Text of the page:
The overall standings in the Giro d'Italia tightened significantly on the massive Blockhuas climb setting the stage for a dramatic finish when the race concludes with a 9-mile time trial around the streets of Rome. While Franco Pellizotti (Liquigas) won the stage, Danilo Di Luca not only beat race leader Denis Menchov by five seconds and added an 8-second time bonus to move within 26 seconds of Menchov.
Pellizotti's winning attack moved him up to third place overall, but it was the man who led the initial chase to bring back the Liquigas rider who made the biggest news of the day. Lance Armstrong launched from the main field containing all the favorites when Pellizotti attacked with 15km to go. For a while the gap between the two hovered at 8-10 seconds, but then the elastic seemed to break and Lance ended up with the group containing Carlos Sastre, Levi Leipheimer and Michael Rogers who ultimately finished about two minutes back.
I had a chance to talk to Astana directors Jonah Bruyneel and Viatcheslav Ekimov after the finish and that in itself is its own story. As I did on Monte Petrano, I rode the climb of the Blockhaus. As I was preparing to descend on my bike I saw Johan go by driving a team car. Several minutes later, Ekimov came by as well. Sensing an opportunity which only presents itself getting off big mountains in the grand tours, I took off after the Astana cars. It took me several minutes to catch Eki. I rolled up, tapped on his window and asked him what he thought about Lance's performance. "He looked really good. Really hot," was his reply.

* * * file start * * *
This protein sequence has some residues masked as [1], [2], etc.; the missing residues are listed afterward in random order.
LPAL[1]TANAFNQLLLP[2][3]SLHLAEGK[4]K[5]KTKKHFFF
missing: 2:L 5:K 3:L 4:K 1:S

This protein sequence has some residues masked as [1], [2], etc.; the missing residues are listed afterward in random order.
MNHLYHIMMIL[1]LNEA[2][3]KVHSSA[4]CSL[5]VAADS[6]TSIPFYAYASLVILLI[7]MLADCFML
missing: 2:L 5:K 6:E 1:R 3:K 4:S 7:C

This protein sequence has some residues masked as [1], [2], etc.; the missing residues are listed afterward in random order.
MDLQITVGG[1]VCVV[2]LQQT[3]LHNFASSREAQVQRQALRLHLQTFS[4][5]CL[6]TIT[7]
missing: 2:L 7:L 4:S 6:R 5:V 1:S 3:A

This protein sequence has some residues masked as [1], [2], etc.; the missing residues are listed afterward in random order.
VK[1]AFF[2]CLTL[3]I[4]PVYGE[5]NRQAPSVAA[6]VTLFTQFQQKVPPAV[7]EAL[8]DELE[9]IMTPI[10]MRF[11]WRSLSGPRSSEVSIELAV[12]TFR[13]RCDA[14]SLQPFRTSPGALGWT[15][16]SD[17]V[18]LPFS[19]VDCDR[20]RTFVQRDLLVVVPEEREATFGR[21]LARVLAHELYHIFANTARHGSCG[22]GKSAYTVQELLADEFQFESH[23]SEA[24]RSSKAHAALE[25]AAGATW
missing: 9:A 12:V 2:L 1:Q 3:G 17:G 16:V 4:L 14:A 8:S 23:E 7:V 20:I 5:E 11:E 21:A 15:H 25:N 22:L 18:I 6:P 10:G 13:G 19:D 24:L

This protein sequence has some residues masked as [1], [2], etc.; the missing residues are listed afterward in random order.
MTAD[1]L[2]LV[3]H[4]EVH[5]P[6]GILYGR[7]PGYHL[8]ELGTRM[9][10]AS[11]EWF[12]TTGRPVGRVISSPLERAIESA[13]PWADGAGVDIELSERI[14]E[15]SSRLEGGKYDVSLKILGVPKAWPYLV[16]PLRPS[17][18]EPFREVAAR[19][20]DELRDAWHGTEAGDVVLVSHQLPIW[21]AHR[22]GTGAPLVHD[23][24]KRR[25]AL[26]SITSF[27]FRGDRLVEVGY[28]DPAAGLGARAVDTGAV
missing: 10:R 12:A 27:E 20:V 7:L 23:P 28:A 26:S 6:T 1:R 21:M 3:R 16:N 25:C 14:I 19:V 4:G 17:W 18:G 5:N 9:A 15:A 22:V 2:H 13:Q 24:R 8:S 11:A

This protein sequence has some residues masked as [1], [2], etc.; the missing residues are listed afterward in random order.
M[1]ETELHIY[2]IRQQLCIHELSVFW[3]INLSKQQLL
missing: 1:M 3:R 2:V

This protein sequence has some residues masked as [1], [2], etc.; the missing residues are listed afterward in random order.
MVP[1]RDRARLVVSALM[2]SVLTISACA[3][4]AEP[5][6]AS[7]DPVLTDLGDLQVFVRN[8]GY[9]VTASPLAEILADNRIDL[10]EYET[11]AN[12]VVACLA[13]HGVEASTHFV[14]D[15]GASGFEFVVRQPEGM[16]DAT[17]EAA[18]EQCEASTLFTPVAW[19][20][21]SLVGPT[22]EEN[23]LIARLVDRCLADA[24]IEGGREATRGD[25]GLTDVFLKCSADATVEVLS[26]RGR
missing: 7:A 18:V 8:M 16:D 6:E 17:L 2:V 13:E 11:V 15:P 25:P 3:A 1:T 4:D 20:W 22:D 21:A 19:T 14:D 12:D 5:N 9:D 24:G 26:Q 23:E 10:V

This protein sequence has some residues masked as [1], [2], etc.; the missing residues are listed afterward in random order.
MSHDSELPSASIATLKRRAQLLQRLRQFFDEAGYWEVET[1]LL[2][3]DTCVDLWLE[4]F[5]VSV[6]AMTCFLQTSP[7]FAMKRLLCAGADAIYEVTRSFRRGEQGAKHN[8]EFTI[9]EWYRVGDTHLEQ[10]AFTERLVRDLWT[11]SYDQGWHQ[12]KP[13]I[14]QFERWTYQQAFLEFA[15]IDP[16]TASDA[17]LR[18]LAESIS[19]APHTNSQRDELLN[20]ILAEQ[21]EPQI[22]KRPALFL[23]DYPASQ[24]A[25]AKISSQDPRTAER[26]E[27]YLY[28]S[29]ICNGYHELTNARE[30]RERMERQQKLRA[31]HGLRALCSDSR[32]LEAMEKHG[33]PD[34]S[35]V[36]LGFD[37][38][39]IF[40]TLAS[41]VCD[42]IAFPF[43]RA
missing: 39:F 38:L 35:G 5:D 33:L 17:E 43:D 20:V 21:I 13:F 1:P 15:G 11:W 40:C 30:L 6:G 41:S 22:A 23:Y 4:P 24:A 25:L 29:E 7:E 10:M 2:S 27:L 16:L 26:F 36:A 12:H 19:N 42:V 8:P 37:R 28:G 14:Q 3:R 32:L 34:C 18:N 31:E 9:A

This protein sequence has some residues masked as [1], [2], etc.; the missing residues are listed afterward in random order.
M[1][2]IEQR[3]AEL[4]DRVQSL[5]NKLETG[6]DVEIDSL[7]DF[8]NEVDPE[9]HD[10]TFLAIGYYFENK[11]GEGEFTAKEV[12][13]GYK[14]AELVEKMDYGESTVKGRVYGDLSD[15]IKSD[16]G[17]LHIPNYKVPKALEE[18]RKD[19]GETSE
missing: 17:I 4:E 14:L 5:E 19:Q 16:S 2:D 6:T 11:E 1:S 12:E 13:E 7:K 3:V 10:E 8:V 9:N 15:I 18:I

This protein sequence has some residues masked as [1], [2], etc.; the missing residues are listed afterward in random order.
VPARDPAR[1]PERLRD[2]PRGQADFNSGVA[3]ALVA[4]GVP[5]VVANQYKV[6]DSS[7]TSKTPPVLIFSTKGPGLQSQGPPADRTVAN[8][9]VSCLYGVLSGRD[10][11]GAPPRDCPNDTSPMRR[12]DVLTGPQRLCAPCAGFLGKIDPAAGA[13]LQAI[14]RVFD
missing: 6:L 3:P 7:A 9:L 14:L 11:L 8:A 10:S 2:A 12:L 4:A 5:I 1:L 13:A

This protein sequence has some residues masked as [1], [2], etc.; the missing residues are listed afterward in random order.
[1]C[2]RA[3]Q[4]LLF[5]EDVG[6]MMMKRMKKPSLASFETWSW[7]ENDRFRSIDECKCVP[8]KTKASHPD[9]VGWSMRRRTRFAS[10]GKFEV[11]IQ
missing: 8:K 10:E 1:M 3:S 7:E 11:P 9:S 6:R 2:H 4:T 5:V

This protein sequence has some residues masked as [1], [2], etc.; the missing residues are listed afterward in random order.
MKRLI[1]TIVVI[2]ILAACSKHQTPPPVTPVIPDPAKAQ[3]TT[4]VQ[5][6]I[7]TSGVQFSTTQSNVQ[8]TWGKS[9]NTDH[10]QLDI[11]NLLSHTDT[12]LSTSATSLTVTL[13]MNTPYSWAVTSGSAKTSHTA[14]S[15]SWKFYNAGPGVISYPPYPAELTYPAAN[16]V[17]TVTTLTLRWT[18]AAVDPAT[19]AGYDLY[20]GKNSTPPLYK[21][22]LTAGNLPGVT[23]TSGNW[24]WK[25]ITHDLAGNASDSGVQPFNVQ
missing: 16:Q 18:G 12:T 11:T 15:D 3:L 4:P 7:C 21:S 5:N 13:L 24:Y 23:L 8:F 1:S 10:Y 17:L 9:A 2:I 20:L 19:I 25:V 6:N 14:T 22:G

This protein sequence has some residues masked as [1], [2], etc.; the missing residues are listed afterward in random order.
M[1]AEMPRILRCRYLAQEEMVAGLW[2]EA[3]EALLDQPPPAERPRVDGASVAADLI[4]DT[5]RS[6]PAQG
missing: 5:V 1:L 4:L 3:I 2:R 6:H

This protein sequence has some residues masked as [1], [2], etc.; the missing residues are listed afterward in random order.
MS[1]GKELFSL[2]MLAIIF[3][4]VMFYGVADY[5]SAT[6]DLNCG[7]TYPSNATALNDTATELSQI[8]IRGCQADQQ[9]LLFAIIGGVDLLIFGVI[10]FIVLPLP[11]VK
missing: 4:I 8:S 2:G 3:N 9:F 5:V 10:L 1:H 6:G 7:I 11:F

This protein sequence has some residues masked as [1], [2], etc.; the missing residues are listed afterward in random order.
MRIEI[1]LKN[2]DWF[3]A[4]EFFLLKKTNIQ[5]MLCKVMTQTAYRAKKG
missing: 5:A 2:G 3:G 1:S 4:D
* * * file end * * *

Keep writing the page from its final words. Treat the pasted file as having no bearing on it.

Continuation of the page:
Next I spotted Bruyneel's car several switchbacks below so I took off chasing his car down. When I caught up to Johan I asked him the same question. "He's coming. He's coming" was his reply. Sometimes a journalist has to take some unusual measures to get a comment or two. Chasing those guys down through a sea of cars, motorcycles, bicycles and pedestrians was some of the most fun I have had on a bike in years. BTW, it's not for the faint hearted.
Here are some photos of the finish. As you can see from the marker in the first photo, I was positioned about 40 meters from the finish line, which was a great place to catch the final action of the stage.
Here is Pellizotti driving hard to the line for the win.
Here is a photo of the sprint for second between Stefano Garzelli and Danilo Di Luca.
This is a photo of Denis Menchov in the pink jersey, head down, trying to lose as few seconds as possible to Di Luca.
The last photo is of a guy named Lance pacing Levi to the line with Carlos Sastre in tow.